Essays & Confessions

12 Negative Parts Of My Life I Need To Let Go Of This Year

By | Friday, March 11, 2016


1. Coffee. And I don’t mean buying coffee out, I mean coffee in general. For some reason, my body hasn’t been responding well to coffee lately, and I end up feeling jittery and gross every time I drink it. While I’ve always liked cold brew and fun at-home lattes, I drink tea for most of the day, and could probably power through at least three or four days a week without coffee. So I’ll be tidying up my coffee consumption this spring.

2. My inability to do dishes. I think we all get sick of our own bad habits, at some point; I procrastinate household chores the way 15-year-olds put off pre-calc homework, and it drives me nuts. For the fact that I’m incredibly particular and detail-oriented about so many things, cleaning the kitchen just never makes my priority list. And it really should, if for no other reason than dishes are always going to be a (brutal) part of my life. Recently, my roommate and I tried to challenge ourselves to go to bed every night with a clean, empty sink for a week. It was a step in the right direction, but I definitely could’ve committed to the task with more enthusiasm.

3. My absolute effing mess of files. I have to get most of my documents together for tax season next week. At this point, it’s a non-negotiable task. Technically, I have a file for all of my 2015 checks, 2015 receipts, and 2015 write-offs, and am building these files for 2016. But in practice, these files started out somewhat orderly and now look like they went through the same tornado that swept Dorothy from Auntie Em’s to Oz. They need some serious spring cleaning attention.

4. My occasionally-extreme relationship with money. For the most part, I have been very good about sticking to my budget this year. But, occasionally, I notice that I sometimes flip between two extremes: overspending and being overly frugal. I’ll have weeks where I don’t make it to the grocery store, which prompts me to say “yes” to going out to eat more and to spend too much at coffee shops. And then I have weeks where I berate myself for this, and cut my spending off entirely. Last year, I spent the first half the year in half-employment, money-saving mode, so I still have a hard time allowing myself splurge, even for needs that I’ve saved up for. What I really need is to strike more of a financial balance.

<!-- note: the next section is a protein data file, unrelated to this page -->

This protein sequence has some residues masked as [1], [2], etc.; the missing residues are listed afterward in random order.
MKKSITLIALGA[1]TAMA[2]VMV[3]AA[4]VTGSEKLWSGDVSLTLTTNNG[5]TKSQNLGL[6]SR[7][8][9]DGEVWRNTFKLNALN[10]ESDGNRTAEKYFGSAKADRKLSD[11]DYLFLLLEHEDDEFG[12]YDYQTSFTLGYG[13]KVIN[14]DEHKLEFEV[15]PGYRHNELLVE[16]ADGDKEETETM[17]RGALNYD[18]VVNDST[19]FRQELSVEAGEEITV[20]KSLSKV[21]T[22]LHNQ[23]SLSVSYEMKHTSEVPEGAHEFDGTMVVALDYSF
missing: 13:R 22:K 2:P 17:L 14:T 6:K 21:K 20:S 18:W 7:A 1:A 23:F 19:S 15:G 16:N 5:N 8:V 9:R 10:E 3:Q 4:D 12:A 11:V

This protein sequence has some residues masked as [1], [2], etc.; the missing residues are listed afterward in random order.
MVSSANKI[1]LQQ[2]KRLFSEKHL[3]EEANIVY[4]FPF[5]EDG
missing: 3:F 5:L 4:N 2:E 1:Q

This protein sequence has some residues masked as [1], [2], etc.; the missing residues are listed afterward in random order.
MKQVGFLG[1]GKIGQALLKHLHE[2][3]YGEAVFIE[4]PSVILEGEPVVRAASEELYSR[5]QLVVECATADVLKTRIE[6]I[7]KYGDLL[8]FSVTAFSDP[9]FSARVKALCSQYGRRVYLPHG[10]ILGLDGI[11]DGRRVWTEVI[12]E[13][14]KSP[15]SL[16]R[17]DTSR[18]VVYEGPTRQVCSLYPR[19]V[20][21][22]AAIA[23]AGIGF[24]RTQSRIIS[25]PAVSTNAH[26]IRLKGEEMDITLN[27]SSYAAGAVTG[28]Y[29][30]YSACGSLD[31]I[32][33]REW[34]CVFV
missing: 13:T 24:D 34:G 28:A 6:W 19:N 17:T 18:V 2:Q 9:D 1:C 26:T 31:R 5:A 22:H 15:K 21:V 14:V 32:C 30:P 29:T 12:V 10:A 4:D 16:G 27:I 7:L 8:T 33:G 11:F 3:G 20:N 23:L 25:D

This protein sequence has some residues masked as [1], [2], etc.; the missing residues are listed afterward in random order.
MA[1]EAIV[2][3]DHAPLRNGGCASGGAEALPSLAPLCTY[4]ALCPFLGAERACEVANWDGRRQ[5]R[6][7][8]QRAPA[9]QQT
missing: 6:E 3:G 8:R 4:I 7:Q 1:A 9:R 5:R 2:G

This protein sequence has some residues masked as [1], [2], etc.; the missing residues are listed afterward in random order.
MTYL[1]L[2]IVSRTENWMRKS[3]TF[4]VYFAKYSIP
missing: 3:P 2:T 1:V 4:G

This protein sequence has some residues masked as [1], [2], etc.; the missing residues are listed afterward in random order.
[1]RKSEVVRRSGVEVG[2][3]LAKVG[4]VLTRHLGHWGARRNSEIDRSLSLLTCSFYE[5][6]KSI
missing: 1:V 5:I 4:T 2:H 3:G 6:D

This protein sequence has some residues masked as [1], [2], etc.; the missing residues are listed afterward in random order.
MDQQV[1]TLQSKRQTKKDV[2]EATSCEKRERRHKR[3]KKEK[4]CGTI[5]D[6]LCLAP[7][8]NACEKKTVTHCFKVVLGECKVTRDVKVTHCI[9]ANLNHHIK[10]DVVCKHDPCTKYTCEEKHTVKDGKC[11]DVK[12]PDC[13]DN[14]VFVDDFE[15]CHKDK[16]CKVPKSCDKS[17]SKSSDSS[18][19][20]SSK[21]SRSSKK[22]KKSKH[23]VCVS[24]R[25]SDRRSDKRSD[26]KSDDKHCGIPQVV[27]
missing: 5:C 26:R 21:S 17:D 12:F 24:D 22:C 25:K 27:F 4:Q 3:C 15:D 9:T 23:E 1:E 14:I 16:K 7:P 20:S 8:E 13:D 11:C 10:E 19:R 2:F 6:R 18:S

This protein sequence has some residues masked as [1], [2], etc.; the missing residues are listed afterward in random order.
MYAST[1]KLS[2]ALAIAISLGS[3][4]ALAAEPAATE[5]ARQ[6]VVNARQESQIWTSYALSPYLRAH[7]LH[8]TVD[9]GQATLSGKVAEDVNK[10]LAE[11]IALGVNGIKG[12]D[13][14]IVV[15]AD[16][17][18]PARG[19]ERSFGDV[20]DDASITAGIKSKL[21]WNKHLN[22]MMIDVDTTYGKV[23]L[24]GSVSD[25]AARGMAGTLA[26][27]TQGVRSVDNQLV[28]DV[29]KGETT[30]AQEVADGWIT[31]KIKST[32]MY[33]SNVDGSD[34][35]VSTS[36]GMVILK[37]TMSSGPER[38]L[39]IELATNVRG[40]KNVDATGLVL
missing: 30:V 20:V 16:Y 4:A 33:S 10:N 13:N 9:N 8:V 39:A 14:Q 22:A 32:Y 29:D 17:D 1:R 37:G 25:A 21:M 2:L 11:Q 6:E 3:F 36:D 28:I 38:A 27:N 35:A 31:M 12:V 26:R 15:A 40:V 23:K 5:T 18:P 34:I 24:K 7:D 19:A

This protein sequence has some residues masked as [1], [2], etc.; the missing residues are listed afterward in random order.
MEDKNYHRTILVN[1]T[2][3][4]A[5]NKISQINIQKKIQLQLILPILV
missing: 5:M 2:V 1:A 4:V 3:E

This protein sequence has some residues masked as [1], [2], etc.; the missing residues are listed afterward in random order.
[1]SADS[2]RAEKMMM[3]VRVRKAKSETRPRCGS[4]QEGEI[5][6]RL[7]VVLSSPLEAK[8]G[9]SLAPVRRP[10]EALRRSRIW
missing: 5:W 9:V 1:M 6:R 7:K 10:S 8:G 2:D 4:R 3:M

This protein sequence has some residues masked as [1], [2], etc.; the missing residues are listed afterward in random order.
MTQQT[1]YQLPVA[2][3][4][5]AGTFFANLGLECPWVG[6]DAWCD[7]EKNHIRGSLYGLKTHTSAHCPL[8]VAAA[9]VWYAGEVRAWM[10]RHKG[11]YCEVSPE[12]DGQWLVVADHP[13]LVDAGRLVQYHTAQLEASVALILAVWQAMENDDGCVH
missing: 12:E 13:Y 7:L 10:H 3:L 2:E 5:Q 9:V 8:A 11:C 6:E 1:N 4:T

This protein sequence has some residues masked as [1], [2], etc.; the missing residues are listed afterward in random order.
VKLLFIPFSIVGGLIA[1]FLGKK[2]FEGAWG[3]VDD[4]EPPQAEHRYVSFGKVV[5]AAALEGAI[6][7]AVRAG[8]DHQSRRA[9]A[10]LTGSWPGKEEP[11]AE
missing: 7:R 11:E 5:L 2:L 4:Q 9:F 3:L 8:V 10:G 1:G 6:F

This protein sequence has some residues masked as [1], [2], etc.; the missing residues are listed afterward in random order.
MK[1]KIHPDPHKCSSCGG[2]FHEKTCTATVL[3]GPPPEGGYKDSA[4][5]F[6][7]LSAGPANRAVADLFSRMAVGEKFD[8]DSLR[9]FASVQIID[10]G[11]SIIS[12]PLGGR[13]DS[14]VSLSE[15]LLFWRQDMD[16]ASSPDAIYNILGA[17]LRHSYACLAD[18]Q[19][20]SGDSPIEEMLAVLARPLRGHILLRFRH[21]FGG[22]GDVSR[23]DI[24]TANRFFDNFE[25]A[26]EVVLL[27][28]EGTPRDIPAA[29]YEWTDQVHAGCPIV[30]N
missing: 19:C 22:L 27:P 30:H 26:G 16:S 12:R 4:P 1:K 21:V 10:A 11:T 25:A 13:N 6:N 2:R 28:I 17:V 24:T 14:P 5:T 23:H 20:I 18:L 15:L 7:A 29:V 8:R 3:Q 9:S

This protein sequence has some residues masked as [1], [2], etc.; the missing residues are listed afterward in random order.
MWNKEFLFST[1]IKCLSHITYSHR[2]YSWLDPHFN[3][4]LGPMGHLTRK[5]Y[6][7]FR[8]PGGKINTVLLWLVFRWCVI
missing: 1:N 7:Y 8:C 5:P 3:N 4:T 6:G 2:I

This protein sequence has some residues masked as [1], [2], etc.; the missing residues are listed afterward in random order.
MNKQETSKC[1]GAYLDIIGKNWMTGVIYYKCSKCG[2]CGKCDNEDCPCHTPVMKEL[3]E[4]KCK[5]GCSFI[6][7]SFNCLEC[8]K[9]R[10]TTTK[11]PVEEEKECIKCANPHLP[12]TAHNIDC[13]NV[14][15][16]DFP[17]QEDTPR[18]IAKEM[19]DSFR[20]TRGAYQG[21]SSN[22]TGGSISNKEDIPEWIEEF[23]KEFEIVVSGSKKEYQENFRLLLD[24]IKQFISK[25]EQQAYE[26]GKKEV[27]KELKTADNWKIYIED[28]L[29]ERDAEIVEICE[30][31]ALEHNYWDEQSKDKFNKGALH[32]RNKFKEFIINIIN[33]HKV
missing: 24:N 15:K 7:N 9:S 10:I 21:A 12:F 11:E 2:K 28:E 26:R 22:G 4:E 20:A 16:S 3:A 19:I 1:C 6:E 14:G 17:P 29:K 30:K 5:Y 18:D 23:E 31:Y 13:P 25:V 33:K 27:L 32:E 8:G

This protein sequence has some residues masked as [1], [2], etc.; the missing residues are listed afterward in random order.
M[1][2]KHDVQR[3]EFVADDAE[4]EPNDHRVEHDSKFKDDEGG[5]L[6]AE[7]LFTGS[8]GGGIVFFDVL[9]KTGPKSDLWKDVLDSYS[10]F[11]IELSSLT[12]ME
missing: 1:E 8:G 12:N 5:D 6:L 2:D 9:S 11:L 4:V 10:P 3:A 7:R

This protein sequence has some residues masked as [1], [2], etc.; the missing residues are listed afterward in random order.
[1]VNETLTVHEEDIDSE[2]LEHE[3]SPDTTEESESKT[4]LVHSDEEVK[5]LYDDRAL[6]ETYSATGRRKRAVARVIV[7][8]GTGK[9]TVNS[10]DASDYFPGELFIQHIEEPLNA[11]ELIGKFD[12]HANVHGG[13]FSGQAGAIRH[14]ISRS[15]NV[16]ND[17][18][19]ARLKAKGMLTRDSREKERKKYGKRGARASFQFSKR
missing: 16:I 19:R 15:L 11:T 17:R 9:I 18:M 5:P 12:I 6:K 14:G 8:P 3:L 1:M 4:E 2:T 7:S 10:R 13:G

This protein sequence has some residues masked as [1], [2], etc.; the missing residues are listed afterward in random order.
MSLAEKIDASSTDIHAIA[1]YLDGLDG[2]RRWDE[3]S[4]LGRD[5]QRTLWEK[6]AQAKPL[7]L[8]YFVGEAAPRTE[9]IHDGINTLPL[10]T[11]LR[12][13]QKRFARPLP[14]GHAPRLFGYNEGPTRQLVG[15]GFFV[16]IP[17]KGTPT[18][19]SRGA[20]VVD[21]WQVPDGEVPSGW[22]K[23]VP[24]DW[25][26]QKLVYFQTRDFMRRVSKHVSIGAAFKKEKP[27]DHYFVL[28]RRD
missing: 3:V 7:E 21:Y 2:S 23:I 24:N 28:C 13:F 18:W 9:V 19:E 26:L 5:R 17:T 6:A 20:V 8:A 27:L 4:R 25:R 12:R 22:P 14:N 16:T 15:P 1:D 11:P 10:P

5. My semi-frantic attitude. I have been pretty busy lately (though, let’s be real, who the hell hasn’t?), and it’s caused me to freak out about the most minute details, even more than I otherwise would. But honestly, when you hit breakneck speed, you drive yourself crazy and start missing things in the process. And I’ve noticed when there is always more work that could be done, it’s hard to find an “off switch.” During the weeks when I’ve taken on too much, I tend to go into a focused overdrive, and end up snapping at the people closest to me, making too many lists, moving too quickly, just generally being less pleasant. The solution is to ~calm down~ and also realize that you can’t do every single thing, every single day.

6. A lot of old clothes, and maybe even a piece of furniture or two. On a more tangible, less emotional spring cleaning note, I definitely need to do another closet purge. I’m in the process of relocating to NYC for a couple of months for TFD and next week, I will be faced with the challenge of packing. I’m a very skilled packer (last time I went to the east coast, it was for six weeks, and I took only a carry-on suitcase). However, I’m going to be checking a bag this time (#treatyoself) and need to spend time sorting through what’s coming with me, what’s staying, and what needs to be donated. I also need to leave my room in tip-top shape for a subletter, so the less I can store, and the more I can give away, the better.